Keeping alumni and friends connected to U-M

An uncommon education

By Safiya Merchant
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Bicentennial word mark

Tuned in

In honor of the University of Michigan’s bicentennial, a short-form documentary series exploring U-M’s history and its connections to the present will air on Detroit Public Television through 2017.

The series, titled “An Uncommon Education — Celebrating 200 Years of the University of Michigan,” consists of 10 vignettes. A new episode will premiere every month, culminating in a broadcast special in December. Episodes will be available online as well.

The Stanley & Judith Frankel Family Foundation funded the series.

The goal is to show how U-M’s great history and tradition connects to its present, says series producer and writer Oliver Thornton.

“It was always kind of designed as not just telling things that happened in the past or not just doing a dry history of the University, but trying to thematically connect things that happened in the past and stories from the history of the University with how those same issues are still being carried forward today on campus,” says Thornton, lecturer II in screen arts and cultures, LSA.

An Uncommon Education: Episodes

  • February: “A True University”
  • March: “An Eye for Science”
  • April: “An Ear for Excellence”
  • May: “A Writer Worth Reading”
  • June: “A Miracle Cure”
  • July: “A Selfless Cause”
  • August: “An Act of Defiance”
  • September: “A Century of Voices”
  • October: “A Legacy of Leaders”
  • November: “An Innovative Spirit”

Love story

The vignettes cover a wide range of topics, including the role of science at U-M, the university’s musical legacy, global outreach, social justice on campus, innovation, and the work of Michigan Medicine, U-M’s academic medical center.

Vignettes will be aired in one-minute broadcasts on DPTV during prime-time and weekend station breaks. Viewers can watch the full-length, 7-8 minute versions on DPTV’s “An Uncommon Education” On Demand website.

The videos also will appear on the U-M YouTube channel.

Talent show

Thornton says his team conducted 44 interviews for the series. Guests include President Mark Schlissel, former President Mary Sue Coleman, Athletic Director Warde Manuel, author and Michigan Today contributor James Tobin, Spectrum Center co-founder Jim Toy, and Angela Dillard, Earl Lewis Collegiate Professor of Afroamerican and African Studies in the Residential College, and associate dean of undergraduate education, LSA.

Bentley Historical Library Director Terrence McDonald says the library contributed almost all of the historical materials for the documentary series. And as someone who is teaching a course about U-M’s history, McDonald says he has learned even more about the institution after watching.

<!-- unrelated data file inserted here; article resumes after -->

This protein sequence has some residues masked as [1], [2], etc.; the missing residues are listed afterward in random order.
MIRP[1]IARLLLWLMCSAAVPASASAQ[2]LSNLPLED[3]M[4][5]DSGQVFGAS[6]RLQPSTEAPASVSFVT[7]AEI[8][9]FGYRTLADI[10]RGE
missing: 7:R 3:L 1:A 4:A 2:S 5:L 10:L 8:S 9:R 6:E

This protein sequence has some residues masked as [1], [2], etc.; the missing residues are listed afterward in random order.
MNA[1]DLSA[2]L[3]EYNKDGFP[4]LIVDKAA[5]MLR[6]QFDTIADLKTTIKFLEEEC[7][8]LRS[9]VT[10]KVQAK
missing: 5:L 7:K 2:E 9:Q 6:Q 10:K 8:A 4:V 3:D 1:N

“I think the average person that is a citizen of the state of Michigan or an alumnus of the University of Michigan is going to be surprised at how much they’re going to learn if they spend the time to watch these short, six-minute films,” says McDonald, who also is an Arthur F. Thurnau professor of history. “They’re full of useful information, very interesting, and beautifully done.”

Which topics or eras in U-M history would you choose to showcase? Tell us in the comments section below.
Bicentennial Office Executive Director Gary Krenz says he hopes the series reinforces for people why they love the University and hold it in such esteem.

“It’s just really very compelling storytelling,” says Krenz, adjunct lecturer in philosophy, LSA. “So you have some very interesting stories about fascinating people, fascinating moments, important sites at the University of Michigan, and through this storytelling, it’s also making some larger points about the kind of institution that the University is.”

This story originally appeared in The University Record, the official source for faculty-staff news at the University of Michigan.

Safiya Merchant

Safiya Merchant

SAFIYA MERCHANT is a staff writer for The University Record, the official source for faculty-staff news at the University of Michigan. Prior to joining U-M, Merchant was a reporter for the Battle Creek Enquirer and the Daily Herald Media Group. She also has written for The Seattle Times and the Chicago Sun-Times.

COMMENTS

  • Daniel Meldrum - 1987

    An unknown UM hero was its first benefactor. When UM was first started in Detroit, Rev Monteith had no building in which to teach. George Meldrum a prominent Detroit merchant donated his house to the UM upon his death in 1817. Rev Monteith then used that house to teach until UM constructed its own building. That old farmhouse is now gone but it was the first UM building. In the years up to his death George Meldrum worked with the Masons to raise money for the University and also held a lottery for that purpose. I am a sixth generation descendant of George Meldrum and this info is well known within my family and Detroit records. http://detroithistorical.org/learn/encyclopedia-of-detroit/detroit-schools-19th-century

    Reply

  • Derrick Foster - 1979 1981

    Powerful reminder of how much I personally gained from a relatively obscure six year experience, on the campus.

    I’ll be watching!

    Thank you.

    Reply

  • Brenda Washington - 1996

    I would showcase the School of Social Work. During its days in the small sweltering Frieze building days it topped the charts as the number school of social work in the country for many years in a row. Now that it has a new beautiful building it continues its legacy.

    Reply

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